How Buhari, Atiku candidacy in 2019 election may affect investor confidence in Nigeria’s economy

by | December 10, 2017 8:31 am



As 2019 general election in Nigeria draws near with speculations widening from all corners as to who becomes the next president of the country, analysts say that if President Muhammadu Buhari is represented by his party, the All Progressives Congress (APC), as its candidate for the election, and Atiku Abubakar secures the ticket to run on People’s Democratic Party (PDP) platform, they may affect investor confidence in the nation’s fragile economy.

The analysts hinge their argument on Buhari on his health condition which they consider a strategic political risk. The thinking is that given Buhari’s health status which has been a major concern, he might not be able to prosecute the election with all its rigours and still function as president.

“It is doubtful if the president will have the capacity to do all that and where he cannot, it is going to derail the electoral process and create uncertainty in the political system”, said an analyst who did not want his name mentioned, adding that long term investors will keep away if that happens.

But this might not turn out to be a risk after all if the party has a plan B which, according to the analyst, is a remote possibility given the posturing from Buhari’s apologists. Governor Nasir El Rufai of Kaduna State was once quoted as saying that nobody could rise to challenge Buhari in the north and that the whole northern governors support the president’s re-election in 2019.

The resignation of Atiku Abubakar, a former vice president, from APC and return to PDP means the battle for presidency in 2019 will be between him and the incumbent President. There may, however, be some jokers who will chicken out and do a retreat when the battle field becomes too hot and risky to advance further.

By any stretch of the imagination, Atiku Abubakar is a political phenomenon who has not only the means and capacity to prosecute elections, but also the sagacity and clout to wield influence and garner sufficient support for his cause. His most recent political move cannot be dismissed by a wave of the hand, despite protestations by a few individuals who, some observers say, speak with tongue-in-cheek.

Atiku as vice president under Olusegun Obasanjo regime was a powerful political figure who used his position to build and nurture a formidable political machine that remains a launch pad for his soaring political ambition till date. He is known to be not only ambitious, but also audacious.

Both Buhari and Atiku are from the Northern part of the country. Analysts see this posing another strategic risk expected from the oil bearing Niger Delta region of the country. “Nobody knows what will prevent a major crisis from happening in this region”, said Emmanuel Ameke, a public affairs commentator.

Ameke explained in a telephone interview that the Niger Delta militants, who might feel short-changed, could resume militant activities, bombing oil installations, scaring away investors and derailing the economy which is still in early and slow recovery from a crippling recession.

The Niger Delta region of Nigeria has always felt that they are not adequately rewarded for the nation’s wealth which is derived from their domain. Ameke said that the recent musings on the former President Goodluck Jonanthan nursing ambition to take another shot at the presidency in 2019 is not unconnected with this thinking in the oil-rich region.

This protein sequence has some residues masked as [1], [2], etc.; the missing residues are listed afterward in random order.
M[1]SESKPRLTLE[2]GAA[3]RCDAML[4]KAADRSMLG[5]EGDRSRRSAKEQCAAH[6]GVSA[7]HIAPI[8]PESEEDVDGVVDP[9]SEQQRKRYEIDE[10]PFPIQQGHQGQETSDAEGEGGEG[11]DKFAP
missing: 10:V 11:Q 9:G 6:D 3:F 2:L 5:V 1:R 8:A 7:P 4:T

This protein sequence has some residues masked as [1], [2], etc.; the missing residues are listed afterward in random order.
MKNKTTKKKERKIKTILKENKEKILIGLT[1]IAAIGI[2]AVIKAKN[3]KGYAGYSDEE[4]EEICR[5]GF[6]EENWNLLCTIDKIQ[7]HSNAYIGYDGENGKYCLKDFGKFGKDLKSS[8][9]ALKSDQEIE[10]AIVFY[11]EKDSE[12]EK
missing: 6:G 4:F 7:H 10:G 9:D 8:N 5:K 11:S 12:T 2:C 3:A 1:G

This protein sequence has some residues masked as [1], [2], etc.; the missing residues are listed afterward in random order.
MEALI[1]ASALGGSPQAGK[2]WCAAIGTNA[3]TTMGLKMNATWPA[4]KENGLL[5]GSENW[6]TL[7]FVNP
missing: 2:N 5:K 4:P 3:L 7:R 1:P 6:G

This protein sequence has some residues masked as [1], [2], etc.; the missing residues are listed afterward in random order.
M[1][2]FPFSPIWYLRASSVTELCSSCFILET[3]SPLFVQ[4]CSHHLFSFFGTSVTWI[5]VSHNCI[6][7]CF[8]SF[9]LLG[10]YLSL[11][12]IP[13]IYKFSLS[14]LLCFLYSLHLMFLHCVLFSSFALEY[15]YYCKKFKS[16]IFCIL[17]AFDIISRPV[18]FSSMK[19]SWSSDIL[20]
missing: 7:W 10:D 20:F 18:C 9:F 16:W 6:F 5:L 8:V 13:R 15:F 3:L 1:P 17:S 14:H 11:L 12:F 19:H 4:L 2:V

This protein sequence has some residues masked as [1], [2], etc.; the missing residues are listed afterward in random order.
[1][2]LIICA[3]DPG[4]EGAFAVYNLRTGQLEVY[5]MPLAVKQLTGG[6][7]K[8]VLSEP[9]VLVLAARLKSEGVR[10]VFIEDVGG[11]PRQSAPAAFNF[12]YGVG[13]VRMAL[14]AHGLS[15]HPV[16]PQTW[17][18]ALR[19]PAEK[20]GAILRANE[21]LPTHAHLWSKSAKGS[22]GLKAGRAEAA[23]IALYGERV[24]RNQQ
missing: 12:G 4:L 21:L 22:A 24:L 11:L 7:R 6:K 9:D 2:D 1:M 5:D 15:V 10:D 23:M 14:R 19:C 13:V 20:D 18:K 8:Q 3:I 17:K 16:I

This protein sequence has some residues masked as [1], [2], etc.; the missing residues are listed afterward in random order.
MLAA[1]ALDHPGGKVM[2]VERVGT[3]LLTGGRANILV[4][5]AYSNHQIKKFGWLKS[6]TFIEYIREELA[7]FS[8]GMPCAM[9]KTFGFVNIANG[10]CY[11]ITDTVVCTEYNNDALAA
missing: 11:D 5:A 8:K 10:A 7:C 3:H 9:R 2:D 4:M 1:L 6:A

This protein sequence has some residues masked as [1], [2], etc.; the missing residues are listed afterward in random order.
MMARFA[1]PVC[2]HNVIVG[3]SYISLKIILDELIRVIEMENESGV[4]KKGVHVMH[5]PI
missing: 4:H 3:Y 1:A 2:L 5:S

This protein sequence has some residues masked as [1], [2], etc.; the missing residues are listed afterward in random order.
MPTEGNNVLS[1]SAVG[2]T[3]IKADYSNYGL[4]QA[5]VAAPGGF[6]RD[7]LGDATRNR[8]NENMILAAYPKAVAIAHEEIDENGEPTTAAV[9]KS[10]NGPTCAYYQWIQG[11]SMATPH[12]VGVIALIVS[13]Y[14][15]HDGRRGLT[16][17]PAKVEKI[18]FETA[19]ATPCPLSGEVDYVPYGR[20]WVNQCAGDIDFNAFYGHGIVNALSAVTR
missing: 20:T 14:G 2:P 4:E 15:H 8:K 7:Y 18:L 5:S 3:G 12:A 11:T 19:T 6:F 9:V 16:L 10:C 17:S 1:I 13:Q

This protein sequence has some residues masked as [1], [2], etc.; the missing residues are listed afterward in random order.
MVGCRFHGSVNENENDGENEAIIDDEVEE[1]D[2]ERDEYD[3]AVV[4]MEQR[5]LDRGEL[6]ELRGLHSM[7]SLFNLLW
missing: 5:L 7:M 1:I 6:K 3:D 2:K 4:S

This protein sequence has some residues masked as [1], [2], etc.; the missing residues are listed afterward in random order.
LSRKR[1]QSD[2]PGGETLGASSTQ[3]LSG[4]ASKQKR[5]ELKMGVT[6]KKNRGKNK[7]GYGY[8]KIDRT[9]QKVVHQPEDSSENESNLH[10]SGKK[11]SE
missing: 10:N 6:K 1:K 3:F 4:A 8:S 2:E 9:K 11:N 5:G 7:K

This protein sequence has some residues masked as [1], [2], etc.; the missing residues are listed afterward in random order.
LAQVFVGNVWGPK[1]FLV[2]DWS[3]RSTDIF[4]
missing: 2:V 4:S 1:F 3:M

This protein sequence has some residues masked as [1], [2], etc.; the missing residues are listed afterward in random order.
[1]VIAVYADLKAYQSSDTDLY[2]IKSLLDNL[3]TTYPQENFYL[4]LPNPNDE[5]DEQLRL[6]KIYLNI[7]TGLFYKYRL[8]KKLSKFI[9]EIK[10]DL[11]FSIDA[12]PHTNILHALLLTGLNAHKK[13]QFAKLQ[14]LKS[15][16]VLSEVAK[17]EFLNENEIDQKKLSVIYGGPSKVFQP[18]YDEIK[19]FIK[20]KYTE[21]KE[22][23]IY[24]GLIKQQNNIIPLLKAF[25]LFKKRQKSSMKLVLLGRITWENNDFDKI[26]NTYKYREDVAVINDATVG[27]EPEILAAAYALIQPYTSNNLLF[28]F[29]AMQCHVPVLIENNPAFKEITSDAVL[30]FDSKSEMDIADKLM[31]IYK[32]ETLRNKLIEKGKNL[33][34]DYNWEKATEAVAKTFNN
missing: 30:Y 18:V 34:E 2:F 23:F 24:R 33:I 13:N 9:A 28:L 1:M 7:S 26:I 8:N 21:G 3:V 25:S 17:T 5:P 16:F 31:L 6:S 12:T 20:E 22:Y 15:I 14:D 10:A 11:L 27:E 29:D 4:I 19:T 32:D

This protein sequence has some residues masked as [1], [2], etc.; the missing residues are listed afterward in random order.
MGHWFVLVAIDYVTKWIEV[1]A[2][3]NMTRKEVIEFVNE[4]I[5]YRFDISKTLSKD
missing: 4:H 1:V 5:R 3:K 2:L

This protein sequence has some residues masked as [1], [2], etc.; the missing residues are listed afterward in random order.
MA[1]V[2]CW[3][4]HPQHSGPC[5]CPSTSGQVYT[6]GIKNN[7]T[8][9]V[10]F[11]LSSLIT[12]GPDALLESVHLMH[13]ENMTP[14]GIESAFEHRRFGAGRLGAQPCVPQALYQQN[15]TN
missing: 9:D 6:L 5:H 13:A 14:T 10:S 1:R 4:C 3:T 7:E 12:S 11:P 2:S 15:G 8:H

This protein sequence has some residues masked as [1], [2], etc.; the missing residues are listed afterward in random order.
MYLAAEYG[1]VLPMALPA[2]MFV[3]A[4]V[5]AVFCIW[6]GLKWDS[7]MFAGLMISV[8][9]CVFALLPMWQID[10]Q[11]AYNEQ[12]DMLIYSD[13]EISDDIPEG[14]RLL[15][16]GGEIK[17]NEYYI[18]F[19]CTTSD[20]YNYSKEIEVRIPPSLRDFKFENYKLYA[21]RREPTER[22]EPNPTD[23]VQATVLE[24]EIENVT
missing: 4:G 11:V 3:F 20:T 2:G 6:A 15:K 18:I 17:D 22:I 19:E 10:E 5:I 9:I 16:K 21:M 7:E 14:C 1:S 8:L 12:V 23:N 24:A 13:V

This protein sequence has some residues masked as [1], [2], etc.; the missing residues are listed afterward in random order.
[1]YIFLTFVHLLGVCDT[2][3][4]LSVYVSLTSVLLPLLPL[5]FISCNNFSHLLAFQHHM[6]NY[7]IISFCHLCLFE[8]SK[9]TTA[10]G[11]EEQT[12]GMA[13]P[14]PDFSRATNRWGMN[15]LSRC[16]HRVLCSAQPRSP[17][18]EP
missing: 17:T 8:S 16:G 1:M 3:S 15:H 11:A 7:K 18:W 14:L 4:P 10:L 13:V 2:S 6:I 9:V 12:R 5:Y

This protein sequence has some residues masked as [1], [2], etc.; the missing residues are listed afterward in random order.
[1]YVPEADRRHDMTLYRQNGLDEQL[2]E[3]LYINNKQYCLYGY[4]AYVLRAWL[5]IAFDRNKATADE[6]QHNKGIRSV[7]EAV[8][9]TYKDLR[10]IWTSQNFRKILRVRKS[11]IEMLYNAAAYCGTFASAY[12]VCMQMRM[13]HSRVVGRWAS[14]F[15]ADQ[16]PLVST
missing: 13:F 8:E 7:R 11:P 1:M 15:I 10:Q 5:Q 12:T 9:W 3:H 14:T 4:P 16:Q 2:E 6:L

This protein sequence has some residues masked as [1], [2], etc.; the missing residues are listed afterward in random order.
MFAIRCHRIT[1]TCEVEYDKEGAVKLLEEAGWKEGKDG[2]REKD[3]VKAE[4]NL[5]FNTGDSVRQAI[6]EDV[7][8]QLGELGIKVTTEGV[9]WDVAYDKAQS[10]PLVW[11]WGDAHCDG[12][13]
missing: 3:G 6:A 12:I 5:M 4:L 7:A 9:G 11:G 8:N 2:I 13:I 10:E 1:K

Jonathan as an incumbent president lost re-election to Buhari in 2015 and his people have not stopped sulking over this loss ever since. His alleged interest in 2019, though flatly rebuffed by his aides, has raised concerns in the polity.

“That will be a misadventure by the former president”, Ameke said, explaining that since the former president could not win a re-election with everything available to him, including power of incumbency, it will be a sheer waste of time for him to think of winning this time. “It is not every time that luck and fate smile at us,” he quipped.

He advised that the former president should sit back and continue to enjoy the statesmanship and international respect he has attracted to himself by conceding electoral defeat as an incumbent president. “That, to me, is a more honourable thing for him to do in this dispensation”, he said.

The 2019 election is well over 12 months away but politicians are talking about it as if it is just 12 days away from today. All these are raising concerns among investors whose confidence may be eroded if things are not properly managed.

Analysts foresee a situation where the government will use the first six months of 2018 to just spend money preparing for the election. “This will be too risky for the economy because it is going to be an over-drive”, the analysts said.

They however, advise that government could still court investors by tweaking the ease of doing business initiative. Investors should be assured that any of them wishing to invest in stocks, infrastructure or real estate has government’s support and guarantee. This way, the investors would maintain their confidence in the economy.

“The ruling party should know that the change mantra that brought them into office has evaporated and nothing is happening. So, if the government doesn’t achieve the kind of things they promised to deliver, then there would be a ripple effect in terms of confidence deficiency”, the analysts reasoned.

 

CHUKA UROKO

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